Learning - from a mouse?

Can a computer replace a teacher?

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Can a computer replace a teacher?

Professor Sugata Mitra, from Newcastle University, wanted to know what happens when the adults stand back and allow children to use a PC unsupervised.

This year, Professor Mitra is conducting a series of experiments in locations around the world including Brazil and India, in which children are given access to computers without a teacher to guide them.

Pupils acting up

One location is a "suitcase school" classroom, in Kiddapore in Calcutta, India. The school which is run by an ngo to give young people from disadvantaged backgrounds more access to education.

In Kiddapore, Professor Mitra asked teachers are asked to stand back and let the mouse teach. Teachers observed impact on behaviour.

In particular, a pupil who had misbehaved was helping younger children use the PC, and acting as their teacher.

Hole in the wall

This is not the first time that Professor Mitra has asked academics and educators to think twice about a teachers role.

Free learning and more

In 1999, he launched a set of experiments known as 'Hole in the wall' in a slum wall in Delhi, India.

Given access to computers, Mitra observed that children started to learn English and naturally fell into organised learning groups.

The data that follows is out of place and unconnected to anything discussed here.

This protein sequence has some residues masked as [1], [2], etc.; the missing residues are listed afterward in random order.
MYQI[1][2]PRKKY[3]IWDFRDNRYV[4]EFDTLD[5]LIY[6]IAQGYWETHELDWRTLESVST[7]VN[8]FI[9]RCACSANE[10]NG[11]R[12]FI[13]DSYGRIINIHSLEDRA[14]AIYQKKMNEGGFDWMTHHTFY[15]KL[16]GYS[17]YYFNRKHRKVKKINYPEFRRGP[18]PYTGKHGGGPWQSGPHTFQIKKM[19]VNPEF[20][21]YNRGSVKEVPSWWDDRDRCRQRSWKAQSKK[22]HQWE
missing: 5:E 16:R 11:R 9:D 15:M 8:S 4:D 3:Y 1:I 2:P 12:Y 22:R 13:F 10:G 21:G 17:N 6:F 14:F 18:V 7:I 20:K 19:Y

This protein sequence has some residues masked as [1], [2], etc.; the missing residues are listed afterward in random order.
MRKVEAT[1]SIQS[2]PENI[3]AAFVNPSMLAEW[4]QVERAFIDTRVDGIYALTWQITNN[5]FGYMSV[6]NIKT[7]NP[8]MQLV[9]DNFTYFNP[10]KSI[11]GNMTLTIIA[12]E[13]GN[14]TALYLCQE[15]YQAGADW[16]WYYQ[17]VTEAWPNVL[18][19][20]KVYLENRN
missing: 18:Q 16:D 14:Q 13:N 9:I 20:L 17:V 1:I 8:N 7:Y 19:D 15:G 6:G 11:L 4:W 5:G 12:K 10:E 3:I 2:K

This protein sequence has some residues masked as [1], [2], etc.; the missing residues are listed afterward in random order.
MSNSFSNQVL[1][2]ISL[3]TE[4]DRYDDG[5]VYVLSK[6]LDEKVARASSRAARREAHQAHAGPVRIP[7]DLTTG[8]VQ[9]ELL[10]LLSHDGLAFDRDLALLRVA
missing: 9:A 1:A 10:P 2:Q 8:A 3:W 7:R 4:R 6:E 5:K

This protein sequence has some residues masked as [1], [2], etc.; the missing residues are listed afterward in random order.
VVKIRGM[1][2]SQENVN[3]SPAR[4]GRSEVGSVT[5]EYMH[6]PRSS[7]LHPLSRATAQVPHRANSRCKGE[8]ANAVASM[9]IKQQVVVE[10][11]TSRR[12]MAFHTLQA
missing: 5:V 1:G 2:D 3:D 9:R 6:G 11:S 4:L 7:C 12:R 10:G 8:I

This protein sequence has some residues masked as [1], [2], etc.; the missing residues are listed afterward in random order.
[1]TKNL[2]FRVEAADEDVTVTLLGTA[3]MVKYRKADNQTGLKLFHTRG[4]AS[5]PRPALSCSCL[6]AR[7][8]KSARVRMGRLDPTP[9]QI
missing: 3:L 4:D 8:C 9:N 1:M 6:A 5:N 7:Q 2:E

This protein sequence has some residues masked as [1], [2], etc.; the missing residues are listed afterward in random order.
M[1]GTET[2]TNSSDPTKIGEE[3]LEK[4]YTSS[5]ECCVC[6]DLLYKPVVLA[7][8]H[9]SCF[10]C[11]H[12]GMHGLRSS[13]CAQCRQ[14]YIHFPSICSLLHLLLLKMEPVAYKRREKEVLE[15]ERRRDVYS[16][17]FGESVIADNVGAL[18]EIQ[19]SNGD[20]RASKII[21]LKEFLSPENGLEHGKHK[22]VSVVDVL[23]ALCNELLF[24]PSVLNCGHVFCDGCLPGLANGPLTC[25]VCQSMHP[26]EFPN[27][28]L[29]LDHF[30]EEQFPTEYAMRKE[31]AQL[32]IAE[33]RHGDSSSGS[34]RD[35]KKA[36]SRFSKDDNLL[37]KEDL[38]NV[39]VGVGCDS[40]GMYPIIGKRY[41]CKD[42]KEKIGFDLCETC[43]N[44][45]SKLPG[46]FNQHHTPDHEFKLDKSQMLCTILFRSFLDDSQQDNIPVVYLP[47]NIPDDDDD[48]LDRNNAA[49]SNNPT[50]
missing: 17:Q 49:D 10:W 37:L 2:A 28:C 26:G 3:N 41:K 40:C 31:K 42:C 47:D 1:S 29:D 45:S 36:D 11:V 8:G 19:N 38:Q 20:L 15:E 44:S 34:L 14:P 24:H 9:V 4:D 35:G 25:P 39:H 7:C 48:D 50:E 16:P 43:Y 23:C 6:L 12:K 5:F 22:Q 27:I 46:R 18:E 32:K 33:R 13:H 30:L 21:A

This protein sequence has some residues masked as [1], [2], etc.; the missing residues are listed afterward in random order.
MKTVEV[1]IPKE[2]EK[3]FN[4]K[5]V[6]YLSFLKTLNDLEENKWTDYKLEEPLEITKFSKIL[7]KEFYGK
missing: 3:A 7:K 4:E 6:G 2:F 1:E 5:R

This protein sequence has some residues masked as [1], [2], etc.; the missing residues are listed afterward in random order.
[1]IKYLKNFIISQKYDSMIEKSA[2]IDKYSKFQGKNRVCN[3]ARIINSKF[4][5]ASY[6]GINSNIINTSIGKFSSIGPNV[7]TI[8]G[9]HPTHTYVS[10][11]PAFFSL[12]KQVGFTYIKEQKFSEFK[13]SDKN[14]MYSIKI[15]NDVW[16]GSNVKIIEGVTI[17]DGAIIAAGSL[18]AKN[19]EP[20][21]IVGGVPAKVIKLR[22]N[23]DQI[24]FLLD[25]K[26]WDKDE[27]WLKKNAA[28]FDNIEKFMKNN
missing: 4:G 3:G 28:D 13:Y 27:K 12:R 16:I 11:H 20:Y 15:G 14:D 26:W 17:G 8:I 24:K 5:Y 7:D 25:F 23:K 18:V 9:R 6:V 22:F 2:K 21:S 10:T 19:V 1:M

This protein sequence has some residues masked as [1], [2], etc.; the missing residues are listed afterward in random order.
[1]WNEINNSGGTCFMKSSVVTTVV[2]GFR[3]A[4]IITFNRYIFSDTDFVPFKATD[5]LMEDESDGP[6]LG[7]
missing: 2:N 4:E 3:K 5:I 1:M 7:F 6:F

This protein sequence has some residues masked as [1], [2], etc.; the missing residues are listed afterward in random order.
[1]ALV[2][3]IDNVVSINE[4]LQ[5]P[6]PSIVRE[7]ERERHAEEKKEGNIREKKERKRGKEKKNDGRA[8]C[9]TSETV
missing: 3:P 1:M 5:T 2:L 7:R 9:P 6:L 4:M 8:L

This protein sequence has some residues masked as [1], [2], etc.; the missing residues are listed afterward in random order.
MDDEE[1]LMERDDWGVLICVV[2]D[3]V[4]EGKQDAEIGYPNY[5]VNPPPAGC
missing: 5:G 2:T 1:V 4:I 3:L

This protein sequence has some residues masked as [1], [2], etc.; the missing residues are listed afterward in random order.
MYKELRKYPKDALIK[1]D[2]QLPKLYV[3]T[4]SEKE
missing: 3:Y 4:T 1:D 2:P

By 2001, the Hole in the wall experiment had been modified and carried out in 23 locations across rural India.

Slumdog Millionaire

The project also had an impact on film industry. Author Vikas Swarup was inspired by Hole in the Wall to write in his 2005 novel Q&A.

The book tells the story of a Mumbai teenager who competes in a game show, answering questions with knowledge how he picked up through his impoverished life.

Q&A was made into Danny Boyle's 2009 film Slumdog Millionaire, that went on to win eight Oscars.

A co-production between the BBC and The Open University.

Watch films from a rural village in India where pupils are also taking part in Professor Mitra's investigations from BBC Schools World Service on the Digital Divide, the Village Computer. See more from teachers around the world in Peace Lessons in Kenya.

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